July 4, 2017
about Muslim’s partake in today’s civilization
The Late Show with Stephen Colbert
Some of the Islamic principles that were core elements in bringing about the Islamic “Golden Age,” 8th through 15th century is the 8th century Caliph Mamoun el Rashid. His zest for knowledge led to the opining of a special academy in Baghdad, the “House of Wisdom” to translate the Greek documents into Arabic. He appointed the Nestorian Christian Hunayn Ibn Ishaq as the head of the academy.
Islam’s outstanding principles for learning were directly responsible for the creation of the old world trade route from China to Spain, thereby connecting world nations and combining world civilizations and trade. Islam, with its considerable wealth of goodness for humanity, easily grew to cover one half of the old world in less than one century and established the greatest intellectual revolution in history that made the renaissance a reality.
Past President Richard Nixon, in his resignation speech said:
We have made a friendship with the Arabs so that the cradle of this civilization would not be its grave.
The Golden Age was a period of unrivaled intellectual activity in all fields: science, technology, and (as a result of intensive study of the Islamic faith) literature, particularly biography, history, and linguistics. Scholars, for example, in collecting and re-examining the hadith, or (traditions) the sayings and actions of the Prophet, compiled immense biographical detail about the Prophet and other information, historic and linguistic, about the Prophet’s era. This led to such memorable works as Sirat Rasul Allah, the (Life of the Messenger of God,) by Ibn Ishaq, which was later revised by Ibn Hisham and is one of the earliest Arabic historical works. It was a key source of information about the Prophet’s life and also a model for other important works of history such as al-Tabari’s Annals of the Apostles and the Kings and his massive commentary on the Quran.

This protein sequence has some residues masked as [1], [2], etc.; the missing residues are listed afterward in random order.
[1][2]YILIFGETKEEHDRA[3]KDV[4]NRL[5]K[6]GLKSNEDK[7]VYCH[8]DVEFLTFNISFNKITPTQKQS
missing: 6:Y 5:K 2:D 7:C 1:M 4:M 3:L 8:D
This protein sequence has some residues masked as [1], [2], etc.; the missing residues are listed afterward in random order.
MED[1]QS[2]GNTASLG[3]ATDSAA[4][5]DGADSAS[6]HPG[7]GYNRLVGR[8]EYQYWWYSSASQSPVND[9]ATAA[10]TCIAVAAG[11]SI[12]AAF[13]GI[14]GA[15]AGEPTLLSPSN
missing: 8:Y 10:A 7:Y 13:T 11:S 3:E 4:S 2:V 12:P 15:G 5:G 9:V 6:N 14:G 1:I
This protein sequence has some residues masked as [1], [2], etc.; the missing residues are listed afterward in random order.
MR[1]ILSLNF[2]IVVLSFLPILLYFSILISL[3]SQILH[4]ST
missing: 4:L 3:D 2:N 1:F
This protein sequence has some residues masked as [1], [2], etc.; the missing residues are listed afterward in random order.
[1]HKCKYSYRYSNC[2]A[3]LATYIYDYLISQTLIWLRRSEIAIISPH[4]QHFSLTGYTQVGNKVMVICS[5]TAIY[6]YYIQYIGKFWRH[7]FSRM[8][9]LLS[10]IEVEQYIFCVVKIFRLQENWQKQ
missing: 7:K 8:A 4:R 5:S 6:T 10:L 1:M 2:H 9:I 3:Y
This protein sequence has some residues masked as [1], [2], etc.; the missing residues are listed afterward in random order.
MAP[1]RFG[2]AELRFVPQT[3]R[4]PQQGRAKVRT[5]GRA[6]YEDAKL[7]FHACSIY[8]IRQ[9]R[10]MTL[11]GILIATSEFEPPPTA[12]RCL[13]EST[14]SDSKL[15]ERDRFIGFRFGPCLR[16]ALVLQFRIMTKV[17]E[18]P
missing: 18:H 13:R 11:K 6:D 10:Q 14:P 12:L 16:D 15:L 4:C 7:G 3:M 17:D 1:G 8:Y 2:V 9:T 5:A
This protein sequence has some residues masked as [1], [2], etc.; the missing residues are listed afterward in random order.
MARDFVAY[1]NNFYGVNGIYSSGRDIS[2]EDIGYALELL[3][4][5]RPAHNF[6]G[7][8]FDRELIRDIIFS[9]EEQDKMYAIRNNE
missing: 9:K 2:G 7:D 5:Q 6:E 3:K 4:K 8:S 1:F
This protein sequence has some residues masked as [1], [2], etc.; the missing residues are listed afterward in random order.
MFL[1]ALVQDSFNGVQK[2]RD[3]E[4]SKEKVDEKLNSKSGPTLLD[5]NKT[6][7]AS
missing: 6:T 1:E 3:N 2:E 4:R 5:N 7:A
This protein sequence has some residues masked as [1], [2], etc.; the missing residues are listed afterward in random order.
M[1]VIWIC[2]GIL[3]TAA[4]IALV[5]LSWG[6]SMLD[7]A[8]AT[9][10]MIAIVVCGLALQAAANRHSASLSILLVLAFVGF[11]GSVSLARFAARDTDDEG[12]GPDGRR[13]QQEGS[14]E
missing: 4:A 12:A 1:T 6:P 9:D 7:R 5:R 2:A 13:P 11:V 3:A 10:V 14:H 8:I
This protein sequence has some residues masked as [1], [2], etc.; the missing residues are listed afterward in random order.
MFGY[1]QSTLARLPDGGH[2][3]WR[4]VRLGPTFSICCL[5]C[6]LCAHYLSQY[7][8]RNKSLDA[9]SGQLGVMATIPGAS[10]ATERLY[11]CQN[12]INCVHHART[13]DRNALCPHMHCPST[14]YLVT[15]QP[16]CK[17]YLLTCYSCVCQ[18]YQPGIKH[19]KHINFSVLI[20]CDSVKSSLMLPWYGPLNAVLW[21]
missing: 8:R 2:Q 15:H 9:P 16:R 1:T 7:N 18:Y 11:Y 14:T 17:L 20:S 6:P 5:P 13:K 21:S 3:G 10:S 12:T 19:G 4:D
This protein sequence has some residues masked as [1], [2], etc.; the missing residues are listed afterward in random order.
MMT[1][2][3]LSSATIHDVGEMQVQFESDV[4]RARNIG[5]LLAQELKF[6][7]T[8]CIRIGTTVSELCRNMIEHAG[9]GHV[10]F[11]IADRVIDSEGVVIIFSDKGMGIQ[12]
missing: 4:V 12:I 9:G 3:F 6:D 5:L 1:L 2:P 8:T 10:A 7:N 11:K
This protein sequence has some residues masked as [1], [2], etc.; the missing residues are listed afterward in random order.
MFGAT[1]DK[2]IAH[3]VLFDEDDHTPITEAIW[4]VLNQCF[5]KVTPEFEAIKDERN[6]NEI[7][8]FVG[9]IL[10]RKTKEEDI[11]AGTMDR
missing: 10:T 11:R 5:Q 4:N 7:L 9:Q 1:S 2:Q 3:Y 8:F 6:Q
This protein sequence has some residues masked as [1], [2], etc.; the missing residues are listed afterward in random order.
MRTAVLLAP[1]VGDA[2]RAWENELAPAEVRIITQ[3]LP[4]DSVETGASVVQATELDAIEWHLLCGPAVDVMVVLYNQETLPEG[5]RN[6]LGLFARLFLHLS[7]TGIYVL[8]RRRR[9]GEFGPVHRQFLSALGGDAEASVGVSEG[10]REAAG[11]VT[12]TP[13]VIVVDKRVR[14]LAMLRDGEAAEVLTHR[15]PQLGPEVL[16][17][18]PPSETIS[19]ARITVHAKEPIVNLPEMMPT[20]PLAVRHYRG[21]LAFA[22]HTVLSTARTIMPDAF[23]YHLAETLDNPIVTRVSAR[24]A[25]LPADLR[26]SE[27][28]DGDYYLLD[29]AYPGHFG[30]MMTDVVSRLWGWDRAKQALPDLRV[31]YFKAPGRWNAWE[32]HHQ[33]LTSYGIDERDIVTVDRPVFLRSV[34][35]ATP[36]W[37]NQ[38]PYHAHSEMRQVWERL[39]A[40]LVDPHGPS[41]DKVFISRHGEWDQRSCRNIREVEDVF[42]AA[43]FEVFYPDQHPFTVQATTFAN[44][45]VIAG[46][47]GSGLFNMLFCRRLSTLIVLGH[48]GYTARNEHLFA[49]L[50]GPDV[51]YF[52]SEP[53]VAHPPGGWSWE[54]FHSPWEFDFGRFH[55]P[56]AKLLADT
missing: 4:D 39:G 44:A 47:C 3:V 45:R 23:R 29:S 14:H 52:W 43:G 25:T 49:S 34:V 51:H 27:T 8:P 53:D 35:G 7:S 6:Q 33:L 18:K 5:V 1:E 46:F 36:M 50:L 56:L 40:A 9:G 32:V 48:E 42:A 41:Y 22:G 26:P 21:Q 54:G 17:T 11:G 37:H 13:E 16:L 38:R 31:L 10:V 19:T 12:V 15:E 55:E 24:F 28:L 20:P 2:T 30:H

Arabian Herbal Agricultural
During the Golden Age, Muslim scholars also made important and original contributions to mathematics, astronomy, medicine, and chemistry. They collected and corrected previous astronomical data, built the world’s first observatory and developed the astrolabe, an instrument that was once called “a mathematical jewel.” In medicine they experimented with diet, drugs, surgery, and anatomy and in chemistry, an outgrowth of alchemy and isolated and studied a wide variety of minerals and compounds.
Important advances in agriculture were also made in the Golden Age. The ‘Abbasids preserved and improved the ancient network of wells, underground canals, and waterwheels. They also introduced new breeds of livestock, hastened the spread of cotton, and from the Chinese, learned the art of making paper, a key to the revival of learning in Europe in the Middle Ages. The Golden Age also, little by little, transformed the diet of medieval Europe by introducing such plant foods as plums, artichokes, apricots, cauliflower, celery, fennel, squash, pumpkins, and eggplant, as well as rice, sorghum, new strains of wheat, the date palm, and sugarcane.